22.3.12

Making Paper or Book Page Roses and Wreath



Welcome! Let's begin with this interesting little diddy. According to Dictionary.com, a glutton for punishment is: someone who habitually takes on burdensome or unplesant tasks or unreasonable amounts of work.

Hmmmmm, now why does that sound somewhat familar? ha! Making the rosettes are super easy, but making enough for a wreath is crazy labor intensive.



those paper rosettes (plus another 150+ more) became this....

Hello Gorgeous!



Supplies I used to make this wreath:
Marvy 3.5" paper punch with scalloped edge
10" round styrofoam form
book pages
sissors
low temperature glue gun & low temp glue sticks

Note: There are many options here. To create circles, you can use sissors, paper punch or, for you lucky duckies out there who have one, a cricut personal cutter. The circles can be edged to make florettes, stained or tinted, or edged with glitter. The size of your circle will determine the size of your rosette; a 3.5" circle will yield a 1-1.5" rosette (depending upon how tight or loose you roll it). Use can use just about any wreath form type, shape and size..

MAKING A PAPER ROSE

I punched out 3.5" circles with my paper punch from torn book pages (full page). Note: If the pages are thin, may be best to use two pages at a time.

I then cut the circle into the spiral, leaving a "tab" at the end. (This table is essential for securing the rosette to itself and the wreath form.)



You can draw the spiral with a pencil if you need a guide, I just winged it. The spirals don't need to be precise.



Begin rolling from the outside toward the center tab.



I just use my thumb and middle finger to start the tip and continue to roll to the center tab.



It doesn't matter how tight or loose you roll it. Generally, I ended up with a somewhat tightly rolled rose.



To loosen, I held it between my thumb and middle finger and let it unravel a bit.



Not each rose need be the same size. If you've unraveled too much, just twist it from the center to tighten.



Apply a spot of low temperature glue (careful not to burn your fingers. Even though it's "low temperature" it's still hot!).



Press the tab to the bottom of your spiral and let dry for a moment...and there you have it!



After doing a few you will become a pro at it.

These finished rosettes would also be charming on other applications such as gifts and cards.

APPLYING ROSETTES TO WREATH

Using a spot of glue from your glue gun, cover the wreath form with torn strips from book pages...



Overlap the strips as you go.

I like to attach the strips on the same side for a more finished look.



Filled the wreath form with the rosettes by applying some glue from your glue gun and pressing it onto the wreath form...



I started applying the rosettes without any pattern in mind as I wanted to cover all sides. (Note: For covering just the sides and front, see "For Flat Back Wreath" instructions below.)

This is how much (or how little) the 80 rosettes covered.



After making another 150+...voilá!



I finished it off with the last of my favorite two-toned ribbon...




I like to cover the entire wreath form when the finished wreath is to be displayed on a window, wreath stand or mirror.



So much prettier than having a plain backside showing..yes?! ha!



FOR FLAT BACK WREATH - Pink Heart Wreath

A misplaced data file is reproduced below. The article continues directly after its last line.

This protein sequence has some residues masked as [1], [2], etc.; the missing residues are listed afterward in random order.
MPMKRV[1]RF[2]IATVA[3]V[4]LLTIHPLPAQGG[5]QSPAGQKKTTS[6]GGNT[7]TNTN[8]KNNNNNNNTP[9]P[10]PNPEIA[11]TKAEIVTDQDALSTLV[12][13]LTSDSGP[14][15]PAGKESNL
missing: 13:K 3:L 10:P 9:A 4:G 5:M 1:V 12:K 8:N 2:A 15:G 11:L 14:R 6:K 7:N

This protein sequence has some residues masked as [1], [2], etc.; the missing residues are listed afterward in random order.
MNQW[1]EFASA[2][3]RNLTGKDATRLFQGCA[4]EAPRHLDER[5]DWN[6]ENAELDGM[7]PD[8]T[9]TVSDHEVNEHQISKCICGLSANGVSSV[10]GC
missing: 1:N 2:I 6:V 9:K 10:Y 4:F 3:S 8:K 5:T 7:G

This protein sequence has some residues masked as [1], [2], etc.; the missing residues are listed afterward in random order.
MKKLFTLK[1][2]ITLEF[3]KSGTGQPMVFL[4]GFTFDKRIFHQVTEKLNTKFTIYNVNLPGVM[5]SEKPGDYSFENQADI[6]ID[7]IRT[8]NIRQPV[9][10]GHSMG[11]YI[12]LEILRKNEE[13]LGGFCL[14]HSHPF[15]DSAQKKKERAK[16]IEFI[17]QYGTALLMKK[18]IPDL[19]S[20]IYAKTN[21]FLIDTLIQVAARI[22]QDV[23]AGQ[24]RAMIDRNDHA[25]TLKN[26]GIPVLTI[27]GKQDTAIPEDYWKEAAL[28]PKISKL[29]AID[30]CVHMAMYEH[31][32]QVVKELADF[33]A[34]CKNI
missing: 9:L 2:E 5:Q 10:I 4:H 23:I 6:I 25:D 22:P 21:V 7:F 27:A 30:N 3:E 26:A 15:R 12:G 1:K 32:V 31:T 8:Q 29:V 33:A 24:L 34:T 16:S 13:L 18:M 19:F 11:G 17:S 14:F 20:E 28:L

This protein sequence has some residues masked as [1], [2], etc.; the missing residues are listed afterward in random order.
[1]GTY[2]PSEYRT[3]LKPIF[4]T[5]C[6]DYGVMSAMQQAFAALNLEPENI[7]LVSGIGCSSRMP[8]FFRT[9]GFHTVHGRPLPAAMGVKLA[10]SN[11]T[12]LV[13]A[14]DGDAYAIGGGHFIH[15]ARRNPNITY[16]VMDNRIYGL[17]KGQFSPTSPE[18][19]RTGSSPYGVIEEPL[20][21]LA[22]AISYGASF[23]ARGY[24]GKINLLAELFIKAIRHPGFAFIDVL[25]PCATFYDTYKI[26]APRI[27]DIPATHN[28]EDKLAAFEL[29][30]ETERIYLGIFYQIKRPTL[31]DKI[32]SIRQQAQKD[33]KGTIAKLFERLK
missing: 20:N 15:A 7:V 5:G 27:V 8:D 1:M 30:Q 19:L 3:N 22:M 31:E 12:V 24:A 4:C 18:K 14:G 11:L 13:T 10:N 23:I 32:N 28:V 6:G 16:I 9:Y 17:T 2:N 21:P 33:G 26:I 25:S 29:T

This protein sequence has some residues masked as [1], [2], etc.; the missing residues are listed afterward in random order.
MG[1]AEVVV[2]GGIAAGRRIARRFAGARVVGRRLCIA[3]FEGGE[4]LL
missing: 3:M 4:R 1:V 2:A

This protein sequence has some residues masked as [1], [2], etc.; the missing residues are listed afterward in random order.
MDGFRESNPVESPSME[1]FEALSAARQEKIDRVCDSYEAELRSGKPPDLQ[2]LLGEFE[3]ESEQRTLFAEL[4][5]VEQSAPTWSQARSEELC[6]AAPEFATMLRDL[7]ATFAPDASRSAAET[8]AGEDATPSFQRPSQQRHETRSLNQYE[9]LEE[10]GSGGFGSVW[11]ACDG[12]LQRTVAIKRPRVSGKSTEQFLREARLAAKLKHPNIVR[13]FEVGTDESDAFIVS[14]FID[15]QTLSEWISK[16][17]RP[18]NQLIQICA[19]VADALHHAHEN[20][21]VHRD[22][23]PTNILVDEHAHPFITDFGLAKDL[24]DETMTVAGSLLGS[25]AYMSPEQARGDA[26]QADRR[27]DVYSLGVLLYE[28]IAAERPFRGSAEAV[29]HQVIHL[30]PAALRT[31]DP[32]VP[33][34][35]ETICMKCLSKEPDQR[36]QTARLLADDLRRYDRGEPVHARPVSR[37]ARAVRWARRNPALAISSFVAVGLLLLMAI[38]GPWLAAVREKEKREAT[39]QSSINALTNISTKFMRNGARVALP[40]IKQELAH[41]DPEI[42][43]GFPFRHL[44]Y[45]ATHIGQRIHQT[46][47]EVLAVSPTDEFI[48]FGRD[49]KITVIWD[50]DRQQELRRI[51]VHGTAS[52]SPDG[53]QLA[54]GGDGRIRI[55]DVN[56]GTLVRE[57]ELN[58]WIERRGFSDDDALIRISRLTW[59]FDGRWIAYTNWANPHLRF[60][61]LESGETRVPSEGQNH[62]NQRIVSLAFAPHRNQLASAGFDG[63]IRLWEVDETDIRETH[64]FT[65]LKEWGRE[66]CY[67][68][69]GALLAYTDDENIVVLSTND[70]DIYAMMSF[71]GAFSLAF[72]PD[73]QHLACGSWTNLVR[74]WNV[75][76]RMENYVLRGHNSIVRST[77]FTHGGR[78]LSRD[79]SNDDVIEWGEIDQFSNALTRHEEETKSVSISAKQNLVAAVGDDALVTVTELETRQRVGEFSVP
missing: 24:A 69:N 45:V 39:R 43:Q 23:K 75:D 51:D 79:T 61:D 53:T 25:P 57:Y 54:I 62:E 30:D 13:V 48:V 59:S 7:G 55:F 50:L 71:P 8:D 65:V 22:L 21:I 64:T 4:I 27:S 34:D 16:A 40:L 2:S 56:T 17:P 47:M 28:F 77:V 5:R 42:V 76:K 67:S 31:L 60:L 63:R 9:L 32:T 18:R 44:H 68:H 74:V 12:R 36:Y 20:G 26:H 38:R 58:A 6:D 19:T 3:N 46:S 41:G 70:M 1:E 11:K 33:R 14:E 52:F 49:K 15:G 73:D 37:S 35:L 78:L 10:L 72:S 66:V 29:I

You would think I would just sit back and enjoy the fruits of my labor. But nooooooo not me!

NOTE: This is where the definition I posted at the beginning might apply...that whole "glutton" bit ha!

I wanted to make one for Valentine's Day, so I rolled up 100 of these...



See the red ink? It ends up looking pink, which is exactly what I wanted.



Wrap the wreath form with torn strips (or ribbon). Then lay the form flat on a table and begin applying the rosettes inner and outter sides....



This process enables the wreath to lay flat against the wall.

Then started filling in. I'm afraid that the 100 rosettes only covered about half



after making another 150+

can you say soooo pretty in pink?!



I added the pink satin ribbon to kick the sweetness up a notch ha!

Don't you just love it?!

Here is a look at the finished back....



I must reiterate that these are such a pain in the patootie to make. As anyone who has created one of these will tell you they are very labor intensive!

But so darn worth it!



This pink heart wreath did me in! After rolling what seems like millions of these...



I ended up with....



OUCHIES!

ahhhh...the price of beauty! ha! (I so need a manicure after all this!)



Needless to say, I'm just thrilled that I finally finished both. And I personally feel that DIY is just a nice way of saying Glutton for Punishment! ha! Maybe we should start a club? Or at the very least seek therapy....yes? ;)

I do hope my tutorial has been a help. Feel free to contact me if you have any questions at enchantedrosestudio@yahoo.com.

I'd love you see your finished project!

Thanks so much for stopping by and for taking the time leave me your sweet thoughts! You are a darling!!

Cheers!





Clip it!

4 comments:

Betty Johnson said...

Thank you so much Tina, for posting about this! I think I can do this and I can't wait to start! I will post you a pic when I finish!
Paper roses, paper roses... oh how real those roses seem to be.... (lol)

Shannon@InstantCA.com said...

I love making wreaths. This addictive hobby started when it was first introduced in my art class. It's cheap to make too as all I'll be needing are recycled papers, plastics, and hot melt adhesive or popularly known as the glue gun. All I need to buy are the decorations such as buttons, laces, and ribbons.

Sharon said...

I love your wreaths!!! Can't wait to start but where do you find the handwritten pages with cursive
lettering on them?

Thanks,
Sharon

Sharon said...

Fabulous wreaths!!! Where does one find the paper with cursive writing on it?